By Aliza Norwood (Tuesday, Oct 5, 2010)
During my second year of medical school I joined a group of students, residents, and physicians to launch the first medical trip to Haiti from my institution (UTHSCSA Haiti). We went through Project Medishare, an established non-profit organization based out of Miami that has been providing medical care in rural Thomonde, Haiti since 1994. Given the short timeframe of our trip, just one week, we wanted to be sure that our work would contribute to sustainable health improvement and that we would in no way be a drain or danger to the community we wished to serve.
Medical student interest in global health and participation in medical trips abroad has been growing steadily for decades; in 2004, almost a quarter of US and Canadian medical students participated in an international health elective. Studies show that medical students who take international electives are more likely to express interest in working with underserved populations and to pursue a career in global health. However, due to the time constraints and the amount of resources needed to carry out these trips, many are brief and thus raise important ethical and human rights concerns. Short-term trips that disregard existing programs and local priorities can divert resources from local providers, disrupt local relationships, and undermine efforts to build sustainable, cohesive primary health systems. How can students who want to do international electives to reduce suffering and gain important experience avoid this?
Pediatrics residents at the University of Washington published a paper (http://www.ncbi.nlm.nih.gov/pubmed/17660105) that outlines a model [h1] for conducting short-term, sustainable international medical trips that I found helpful. The paper highlights 7 guiding principles: Mission, Collaboration, Education, Service, Teamwork, Sustainability, and Evaluation.
Mission. It is important to create a mission statement that you can always refer back to when starting a new project or organizing a trip. This statement will keep your group focused and ensure that you remain on target to reach your end goal.
Collaboration. In order to make your trip more than a band-aid solution for long-term problems, it is critical to collaborate with the community itself. This means working with the leaders in that community and “teaching the teachers” so that they become empowered to continue positive change in your absence. An example is creating a health committee of local community members to provide education and simple health interventions. Another would be to meet with local healthcare workers and make sure they are aware of and in agreement with your intervention(s).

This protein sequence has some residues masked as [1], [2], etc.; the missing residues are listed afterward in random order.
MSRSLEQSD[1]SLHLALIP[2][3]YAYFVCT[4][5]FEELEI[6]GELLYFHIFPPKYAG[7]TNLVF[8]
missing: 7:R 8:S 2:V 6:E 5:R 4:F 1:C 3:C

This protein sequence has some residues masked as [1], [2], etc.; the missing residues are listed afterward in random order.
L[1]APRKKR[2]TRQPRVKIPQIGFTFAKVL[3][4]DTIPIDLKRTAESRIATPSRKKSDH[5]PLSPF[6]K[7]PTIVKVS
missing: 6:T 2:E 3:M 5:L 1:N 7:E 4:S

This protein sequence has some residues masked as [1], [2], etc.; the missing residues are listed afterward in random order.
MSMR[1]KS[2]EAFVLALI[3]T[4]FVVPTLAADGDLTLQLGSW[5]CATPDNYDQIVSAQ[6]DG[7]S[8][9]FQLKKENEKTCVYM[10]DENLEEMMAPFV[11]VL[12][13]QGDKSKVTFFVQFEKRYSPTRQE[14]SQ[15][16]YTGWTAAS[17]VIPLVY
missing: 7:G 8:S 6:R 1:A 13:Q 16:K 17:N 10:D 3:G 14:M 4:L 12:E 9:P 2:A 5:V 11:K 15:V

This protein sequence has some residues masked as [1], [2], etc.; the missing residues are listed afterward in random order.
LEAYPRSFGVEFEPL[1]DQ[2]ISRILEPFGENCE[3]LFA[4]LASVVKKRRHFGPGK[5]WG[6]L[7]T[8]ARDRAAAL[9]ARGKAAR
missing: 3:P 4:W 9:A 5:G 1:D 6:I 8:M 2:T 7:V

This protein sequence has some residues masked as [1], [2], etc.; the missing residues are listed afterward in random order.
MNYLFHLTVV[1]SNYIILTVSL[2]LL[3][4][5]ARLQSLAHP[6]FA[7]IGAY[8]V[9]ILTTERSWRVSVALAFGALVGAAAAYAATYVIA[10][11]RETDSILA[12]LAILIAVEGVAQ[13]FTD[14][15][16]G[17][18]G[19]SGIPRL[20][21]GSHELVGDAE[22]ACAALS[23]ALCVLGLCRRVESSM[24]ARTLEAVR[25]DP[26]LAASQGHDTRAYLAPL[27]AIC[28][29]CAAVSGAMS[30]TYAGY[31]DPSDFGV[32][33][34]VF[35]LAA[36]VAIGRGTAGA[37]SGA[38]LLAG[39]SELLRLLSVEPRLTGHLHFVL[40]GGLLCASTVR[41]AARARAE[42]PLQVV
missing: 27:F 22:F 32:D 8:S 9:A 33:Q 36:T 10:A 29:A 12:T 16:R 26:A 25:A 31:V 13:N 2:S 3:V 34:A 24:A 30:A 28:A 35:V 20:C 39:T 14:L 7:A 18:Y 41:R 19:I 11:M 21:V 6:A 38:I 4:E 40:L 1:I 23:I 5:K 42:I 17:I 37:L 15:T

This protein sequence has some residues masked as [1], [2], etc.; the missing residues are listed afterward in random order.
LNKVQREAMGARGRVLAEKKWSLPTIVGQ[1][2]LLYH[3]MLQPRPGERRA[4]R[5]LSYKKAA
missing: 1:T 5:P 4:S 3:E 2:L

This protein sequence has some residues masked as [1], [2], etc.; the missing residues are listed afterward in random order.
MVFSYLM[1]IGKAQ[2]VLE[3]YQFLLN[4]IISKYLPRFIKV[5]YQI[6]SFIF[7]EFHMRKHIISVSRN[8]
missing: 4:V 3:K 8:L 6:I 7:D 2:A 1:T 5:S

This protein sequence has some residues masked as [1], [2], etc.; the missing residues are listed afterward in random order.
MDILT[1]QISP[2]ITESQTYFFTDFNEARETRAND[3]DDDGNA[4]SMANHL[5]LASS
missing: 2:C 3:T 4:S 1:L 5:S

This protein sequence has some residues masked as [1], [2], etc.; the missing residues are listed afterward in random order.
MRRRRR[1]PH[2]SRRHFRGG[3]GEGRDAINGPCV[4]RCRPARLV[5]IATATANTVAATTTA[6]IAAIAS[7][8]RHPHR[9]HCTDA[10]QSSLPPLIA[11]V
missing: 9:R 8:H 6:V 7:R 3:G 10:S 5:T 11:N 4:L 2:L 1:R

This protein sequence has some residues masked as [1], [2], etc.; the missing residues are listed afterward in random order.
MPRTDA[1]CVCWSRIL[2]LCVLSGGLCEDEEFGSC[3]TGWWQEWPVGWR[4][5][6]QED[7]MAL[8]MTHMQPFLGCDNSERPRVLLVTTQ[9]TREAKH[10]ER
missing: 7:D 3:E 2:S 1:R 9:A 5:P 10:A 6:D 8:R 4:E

Education. This means educating yourself, your peers, and the communities you serve. In order to understand the health issues of a community we must learn about the sociopolitical context of that community and how that climate affects health. This research will help you to identify the most valuable health interventions you can offer. Ask the community and its health professionals what they identify as major health issues. Each international experience should be followed by a period of group or self-reflection. If you can, try to present what you learned to your peers in the form of class presentations.
Service. Short-term volunteers need to take a critical look at available resources and infrastructure to know what to bring and which interventions will be the most beneficial, given time constraints. Collecting clinical and demographic data is necessary to understand the impact of your interventions and direct your actions for the future.
Teamwork. Be sure to understand the skill sets and limitations of your team. In Haiti, we worked closely with translators who were invaluable partners in our clinical work. If you can identify a prevalent deficiency, say, lack of fluency in a language spoken in your target community, address it by training team members prior to the trip.
Sustainability. Working in one location and sending repeat trips can help to engender trust and maximize the effectiveness of your interventions in a community. Sustainability also necessitates working within existing structures and training/teaching local leaders so that they have responsibility and control of care.
Evaluation. This is where the data comes in. Analyzing initial data, such as evidence of malnutrition or iron deficiency, can reveal which interventions will be most beneficial to the community. Long-term follow-up data can be used to demonstrate your effectiveness to your community and direct goals for future trips.
The guidelines above are just one model for a sustainable short-term trip, and the core principles can be used for medical efforts in many different settings. UTHSCSA Haiti continues to support field medical trips and evaluate the impact of those trips in Thomonde. We are also working with Project Medishare to open an Akamil fortified grain facility that should combat kwashiorkor and marasmus in children over the long-term. All short trips have potential ethical and human rights pitfalls, but by taking responsibility for good preparation and communication with the communities we aim to serve, we can hopefully play a part in improving lives and reducing suffering beyond our brief visit.